Hasse, so sorry about August. But it's time for another pilot. The war is starting to get interesting.

War Journal of 2/Lt Blaise St John-Cottingham
Savy, France


23 November 1916: Flew in filthy weather, snow and sleet, up to patrol the area near our field at Hesdigneul. Wing reported EA in that sector. Lt Cole led, and Major Smith-Barry flew on his wing. I flew on his other wing. At one point the two of them turned and began climbing. I followed some distance behind. A German two-seater emerged hazily thought the muck and Cole began to fire. The Hun quickly snapped about and began throwing his grid all over the sky (Keith Caldwell, our resident Kiwi, calls every machine a grid, which is an antipodean name for a bicycle). Then I found a second Hun on my tail. With the high wind gusts, my Type 16 machine passed quickly from straining due to speed to stalling and back to straining. I managed only a few brief snap bursts before stalling and falling below the fight. The Huns, which I later learned were Rolands, made off safely and we returned home, wet and frozen.

Capt Latta from A Flight is being posted out to Home Establishment this day. He took over the flight from Ball before he left at the end of last month. His place will be taken by Capt George Parker. I am sharing a room in the mairie with a chap named Bill Sowrie, a former infantry type and a quiet sort. He has two brothers in the Flying Corps and is quite mad about wanting to shoot down Huns, which I find distasteful.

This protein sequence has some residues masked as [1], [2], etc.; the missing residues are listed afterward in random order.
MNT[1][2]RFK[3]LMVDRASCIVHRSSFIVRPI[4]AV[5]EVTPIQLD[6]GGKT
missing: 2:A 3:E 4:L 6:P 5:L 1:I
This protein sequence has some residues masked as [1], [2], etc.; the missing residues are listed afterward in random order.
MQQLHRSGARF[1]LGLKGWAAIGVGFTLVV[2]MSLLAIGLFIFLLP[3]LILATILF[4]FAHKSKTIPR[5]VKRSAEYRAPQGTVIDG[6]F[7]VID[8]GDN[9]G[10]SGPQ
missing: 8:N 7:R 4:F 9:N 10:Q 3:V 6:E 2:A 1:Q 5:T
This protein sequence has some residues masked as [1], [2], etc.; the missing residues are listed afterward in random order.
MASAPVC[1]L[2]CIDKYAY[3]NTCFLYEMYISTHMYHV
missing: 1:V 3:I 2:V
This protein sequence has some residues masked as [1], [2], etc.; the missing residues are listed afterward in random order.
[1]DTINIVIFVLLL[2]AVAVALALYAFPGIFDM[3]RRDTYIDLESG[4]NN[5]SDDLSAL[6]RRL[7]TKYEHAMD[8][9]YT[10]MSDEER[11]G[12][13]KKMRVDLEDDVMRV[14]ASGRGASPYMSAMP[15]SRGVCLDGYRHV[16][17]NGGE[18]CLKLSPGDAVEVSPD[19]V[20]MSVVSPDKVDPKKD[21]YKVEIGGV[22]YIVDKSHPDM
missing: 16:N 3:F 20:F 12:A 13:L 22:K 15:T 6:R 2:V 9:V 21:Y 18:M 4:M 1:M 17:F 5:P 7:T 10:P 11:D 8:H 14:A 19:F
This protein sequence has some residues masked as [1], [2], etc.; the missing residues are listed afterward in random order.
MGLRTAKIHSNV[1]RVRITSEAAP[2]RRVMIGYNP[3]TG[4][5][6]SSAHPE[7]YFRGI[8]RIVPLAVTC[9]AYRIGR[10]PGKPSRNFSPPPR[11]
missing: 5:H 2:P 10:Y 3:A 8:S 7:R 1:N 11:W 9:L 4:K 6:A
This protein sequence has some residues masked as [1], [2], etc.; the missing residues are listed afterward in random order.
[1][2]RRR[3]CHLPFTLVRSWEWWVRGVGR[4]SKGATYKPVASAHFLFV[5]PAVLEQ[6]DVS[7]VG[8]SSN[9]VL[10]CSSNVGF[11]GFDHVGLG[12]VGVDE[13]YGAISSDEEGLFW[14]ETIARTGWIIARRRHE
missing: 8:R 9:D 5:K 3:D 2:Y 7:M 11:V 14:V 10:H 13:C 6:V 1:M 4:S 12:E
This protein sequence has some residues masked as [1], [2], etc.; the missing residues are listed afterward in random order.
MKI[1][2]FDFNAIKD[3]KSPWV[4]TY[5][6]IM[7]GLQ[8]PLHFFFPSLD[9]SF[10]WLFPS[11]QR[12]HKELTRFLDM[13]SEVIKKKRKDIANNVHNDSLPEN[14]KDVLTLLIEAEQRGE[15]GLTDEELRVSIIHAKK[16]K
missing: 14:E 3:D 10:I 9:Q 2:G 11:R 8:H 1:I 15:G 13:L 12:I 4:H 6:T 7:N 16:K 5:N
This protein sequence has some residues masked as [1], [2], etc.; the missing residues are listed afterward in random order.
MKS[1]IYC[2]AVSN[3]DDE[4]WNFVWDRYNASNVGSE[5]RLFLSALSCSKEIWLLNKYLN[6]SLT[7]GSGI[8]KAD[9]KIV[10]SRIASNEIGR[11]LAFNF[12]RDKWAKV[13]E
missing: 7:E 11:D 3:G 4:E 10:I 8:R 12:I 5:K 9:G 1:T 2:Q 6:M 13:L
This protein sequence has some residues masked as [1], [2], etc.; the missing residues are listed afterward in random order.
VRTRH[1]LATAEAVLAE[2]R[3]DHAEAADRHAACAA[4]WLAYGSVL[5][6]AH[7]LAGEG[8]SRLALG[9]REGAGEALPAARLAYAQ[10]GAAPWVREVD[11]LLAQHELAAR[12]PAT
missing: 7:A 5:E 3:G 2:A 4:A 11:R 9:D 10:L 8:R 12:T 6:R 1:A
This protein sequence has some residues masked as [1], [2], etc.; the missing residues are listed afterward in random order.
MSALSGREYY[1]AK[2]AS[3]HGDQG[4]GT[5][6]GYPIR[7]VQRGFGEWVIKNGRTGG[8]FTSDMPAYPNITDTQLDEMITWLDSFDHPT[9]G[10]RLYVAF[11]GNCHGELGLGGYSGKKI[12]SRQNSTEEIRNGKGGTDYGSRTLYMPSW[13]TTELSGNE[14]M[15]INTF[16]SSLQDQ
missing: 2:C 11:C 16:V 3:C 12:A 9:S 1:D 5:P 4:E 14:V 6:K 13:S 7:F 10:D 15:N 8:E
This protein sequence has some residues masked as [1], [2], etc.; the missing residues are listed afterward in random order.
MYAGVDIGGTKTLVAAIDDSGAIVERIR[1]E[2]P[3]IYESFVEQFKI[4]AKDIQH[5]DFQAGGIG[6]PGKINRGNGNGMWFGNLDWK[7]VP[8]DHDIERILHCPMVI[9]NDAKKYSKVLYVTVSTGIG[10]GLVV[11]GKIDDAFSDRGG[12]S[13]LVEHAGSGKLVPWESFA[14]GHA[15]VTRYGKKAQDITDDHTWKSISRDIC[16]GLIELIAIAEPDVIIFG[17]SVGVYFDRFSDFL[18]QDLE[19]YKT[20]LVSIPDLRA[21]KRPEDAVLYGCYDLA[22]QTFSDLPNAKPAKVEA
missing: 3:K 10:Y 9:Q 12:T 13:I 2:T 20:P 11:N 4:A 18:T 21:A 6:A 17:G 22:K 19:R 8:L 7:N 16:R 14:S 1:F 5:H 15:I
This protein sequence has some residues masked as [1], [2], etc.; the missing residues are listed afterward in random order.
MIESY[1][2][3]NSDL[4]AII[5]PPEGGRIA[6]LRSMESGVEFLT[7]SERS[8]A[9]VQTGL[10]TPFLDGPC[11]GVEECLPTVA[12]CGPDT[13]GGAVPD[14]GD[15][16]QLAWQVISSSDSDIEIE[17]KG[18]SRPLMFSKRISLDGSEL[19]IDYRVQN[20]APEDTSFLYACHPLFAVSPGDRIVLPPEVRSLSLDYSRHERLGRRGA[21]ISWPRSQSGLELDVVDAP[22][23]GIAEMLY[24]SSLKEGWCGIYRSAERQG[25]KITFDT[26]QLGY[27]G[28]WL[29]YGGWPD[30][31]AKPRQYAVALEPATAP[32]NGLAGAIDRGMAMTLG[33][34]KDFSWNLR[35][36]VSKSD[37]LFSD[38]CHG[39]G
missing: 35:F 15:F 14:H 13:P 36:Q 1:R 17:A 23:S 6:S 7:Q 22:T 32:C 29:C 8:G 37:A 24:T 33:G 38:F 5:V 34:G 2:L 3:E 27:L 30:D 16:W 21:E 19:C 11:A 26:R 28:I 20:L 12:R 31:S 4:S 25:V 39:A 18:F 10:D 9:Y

At dinner I learned that the Halberstadt I claimed yesterday was seen to crash by a Canadian artillery battery, so it is my first confirmed victory. Far from being feted, this apparently calls for me to buy a round of drinks for everyone in the mess.

Mother has sent me a wonderful hamper from Fortnum & Mason: fruits, ham, gentlemans relish, tinned grouse, marmalade, chocolate, shortbread, ginger biscuits, and wine. The latter is a waste, since decent wine can be bought for pennies here. I wrote home to thank the parents. I also received a package with back issues of the Illustrated Sporting and Dramatic News and the Tatler.

24 November 1916: Bad weather persists yet I went up again with Cole, Smith-Barry, Phillips, and Sowrey. We married up with two French Caudrons and picked our way through clouds. I got lost at one point for nearly ten minutes, but then spotted the others some distance off just as several EA attacked them. I joined in and fought a Halberstadt single-seat type down to about a thousand feet above the enemy lines near Oppy. I got a couple of good shots at him and saw rounds hit home. The Huns propeller stopped and I last saw it descending in swirling loops over the lines. I have put in a claim but heard nothing from the RO since our reports were filed. It will likely remain only a driven down.

I learned also that no squadron tradition obliged me to buy drinks yesterday. Captain Gilchrist told me that story and I was gullible enough to believe him. It will be necessary to get revenge or I shall look a fool.


"The Huns propeller stopped and I last saw it descending in swirling loops over the lines."